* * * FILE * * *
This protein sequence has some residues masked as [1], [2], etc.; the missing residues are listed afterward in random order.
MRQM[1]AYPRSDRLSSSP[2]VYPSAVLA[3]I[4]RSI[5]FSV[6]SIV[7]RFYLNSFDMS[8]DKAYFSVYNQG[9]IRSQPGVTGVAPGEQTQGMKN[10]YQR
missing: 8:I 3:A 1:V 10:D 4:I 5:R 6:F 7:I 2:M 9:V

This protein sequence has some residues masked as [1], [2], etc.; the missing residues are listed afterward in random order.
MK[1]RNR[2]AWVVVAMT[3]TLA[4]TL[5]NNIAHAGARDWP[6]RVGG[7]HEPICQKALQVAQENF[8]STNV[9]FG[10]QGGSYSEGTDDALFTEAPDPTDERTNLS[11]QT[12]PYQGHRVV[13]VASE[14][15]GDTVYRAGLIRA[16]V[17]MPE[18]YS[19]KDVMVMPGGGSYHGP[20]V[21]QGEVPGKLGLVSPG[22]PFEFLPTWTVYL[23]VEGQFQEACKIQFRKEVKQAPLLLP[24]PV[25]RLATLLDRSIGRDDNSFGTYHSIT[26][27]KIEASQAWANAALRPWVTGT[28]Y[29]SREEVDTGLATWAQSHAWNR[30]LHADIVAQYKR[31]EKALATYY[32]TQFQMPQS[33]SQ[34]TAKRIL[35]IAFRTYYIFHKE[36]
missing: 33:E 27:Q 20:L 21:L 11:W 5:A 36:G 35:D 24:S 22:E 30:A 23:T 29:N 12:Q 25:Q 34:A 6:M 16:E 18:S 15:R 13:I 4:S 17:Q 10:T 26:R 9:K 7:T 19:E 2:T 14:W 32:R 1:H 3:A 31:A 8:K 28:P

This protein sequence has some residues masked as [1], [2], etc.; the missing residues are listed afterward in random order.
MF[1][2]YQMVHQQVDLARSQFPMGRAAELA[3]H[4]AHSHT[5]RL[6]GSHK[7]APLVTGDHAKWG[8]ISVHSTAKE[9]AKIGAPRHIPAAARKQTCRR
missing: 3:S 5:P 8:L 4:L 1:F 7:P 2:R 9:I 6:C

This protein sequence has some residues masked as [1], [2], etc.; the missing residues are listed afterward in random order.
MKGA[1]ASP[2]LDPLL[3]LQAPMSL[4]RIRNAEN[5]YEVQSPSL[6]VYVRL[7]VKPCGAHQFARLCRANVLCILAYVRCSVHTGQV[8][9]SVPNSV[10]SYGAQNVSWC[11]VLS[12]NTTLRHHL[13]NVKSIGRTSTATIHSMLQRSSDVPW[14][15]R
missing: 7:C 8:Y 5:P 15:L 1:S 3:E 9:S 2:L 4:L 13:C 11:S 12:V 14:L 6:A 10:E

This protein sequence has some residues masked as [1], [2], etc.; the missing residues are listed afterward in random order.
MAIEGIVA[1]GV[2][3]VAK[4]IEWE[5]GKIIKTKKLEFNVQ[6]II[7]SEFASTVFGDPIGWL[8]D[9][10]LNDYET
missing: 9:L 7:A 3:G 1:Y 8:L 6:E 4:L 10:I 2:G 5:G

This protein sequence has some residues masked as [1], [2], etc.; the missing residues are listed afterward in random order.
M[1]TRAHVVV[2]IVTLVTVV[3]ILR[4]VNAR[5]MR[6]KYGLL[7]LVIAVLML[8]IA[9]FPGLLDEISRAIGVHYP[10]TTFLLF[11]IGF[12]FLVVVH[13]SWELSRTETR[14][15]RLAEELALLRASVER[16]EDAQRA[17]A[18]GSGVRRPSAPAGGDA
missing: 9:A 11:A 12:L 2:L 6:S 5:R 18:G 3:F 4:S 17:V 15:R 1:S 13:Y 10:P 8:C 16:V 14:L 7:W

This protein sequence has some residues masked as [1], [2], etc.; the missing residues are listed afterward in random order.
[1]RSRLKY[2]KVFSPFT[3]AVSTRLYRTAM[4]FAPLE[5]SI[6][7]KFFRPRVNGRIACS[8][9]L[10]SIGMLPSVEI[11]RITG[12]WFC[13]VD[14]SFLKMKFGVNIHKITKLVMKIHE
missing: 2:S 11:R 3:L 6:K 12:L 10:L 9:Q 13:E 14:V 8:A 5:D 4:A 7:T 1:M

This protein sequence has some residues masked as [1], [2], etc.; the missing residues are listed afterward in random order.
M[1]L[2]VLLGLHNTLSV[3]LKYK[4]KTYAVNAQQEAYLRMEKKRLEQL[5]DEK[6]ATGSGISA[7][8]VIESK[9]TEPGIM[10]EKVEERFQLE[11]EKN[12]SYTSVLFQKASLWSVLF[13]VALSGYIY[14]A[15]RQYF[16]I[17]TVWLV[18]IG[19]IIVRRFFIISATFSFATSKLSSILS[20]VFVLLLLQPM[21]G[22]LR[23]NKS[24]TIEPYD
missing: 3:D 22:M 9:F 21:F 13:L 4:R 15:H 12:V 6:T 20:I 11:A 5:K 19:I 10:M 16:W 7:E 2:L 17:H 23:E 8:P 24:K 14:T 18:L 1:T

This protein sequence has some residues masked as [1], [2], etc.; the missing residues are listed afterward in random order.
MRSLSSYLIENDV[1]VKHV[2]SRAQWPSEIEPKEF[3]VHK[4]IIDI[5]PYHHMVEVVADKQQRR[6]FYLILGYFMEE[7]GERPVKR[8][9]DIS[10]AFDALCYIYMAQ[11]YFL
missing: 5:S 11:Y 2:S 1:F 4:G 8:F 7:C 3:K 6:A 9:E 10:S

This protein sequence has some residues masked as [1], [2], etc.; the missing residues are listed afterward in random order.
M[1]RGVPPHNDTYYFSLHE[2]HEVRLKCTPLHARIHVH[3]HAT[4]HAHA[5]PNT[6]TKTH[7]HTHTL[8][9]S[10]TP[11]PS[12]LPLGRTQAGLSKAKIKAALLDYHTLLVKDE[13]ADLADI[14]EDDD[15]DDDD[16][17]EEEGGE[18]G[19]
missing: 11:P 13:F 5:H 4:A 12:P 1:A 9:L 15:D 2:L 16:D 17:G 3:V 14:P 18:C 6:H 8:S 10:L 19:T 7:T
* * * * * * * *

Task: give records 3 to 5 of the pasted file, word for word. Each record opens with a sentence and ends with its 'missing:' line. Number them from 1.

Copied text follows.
This protein sequence has some residues masked as [1], [2], etc.; the missing residues are listed afterward in random order.
MF[1][2]YQMVHQQVDLARSQFPMGRAAELA[3]H[4]AHSHT[5]RL[6]GSHK[7]APLVTGDHAKWG[8]ISVHSTAKE[9]AKIGAPRHIPAAARKQTCRR
missing: 3:S 5:P 8:L 4:L 1:F 7:P 2:R 9:I 6:C

This protein sequence has some residues masked as [1], [2], etc.; the missing residues are listed afterward in random order.
MKGA[1]ASP[2]LDPLL[3]LQAPMSL[4]RIRNAEN[5]YEVQSPSL[6]VYVRL[7]VKPCGAHQFARLCRANVLCILAYVRCSVHTGQV[8][9]SVPNSV[10]SYGAQNVSWC[11]VLS[12]NTTLRHHL[13]NVKSIGRTSTATIHSMLQRSSDVPW[14][15]R
missing: 7:C 8:Y 5:P 15:L 1:S 3:E 9:S 2:L 4:L 13:C 11:S 12:V 14:L 6:A 10:E

This protein sequence has some residues masked as [1], [2], etc.; the missing residues are listed afterward in random order.
MAIEGIVA[1]GV[2][3]VAK[4]IEWE[5]GKIIKTKKLEFNVQ[6]II[7]SEFASTVFGDPIGWL[8]D[9][10]LNDYET
missing: 9:L 7:A 3:G 1:Y 8:L 6:E 4:L 10:I 2:G 5:G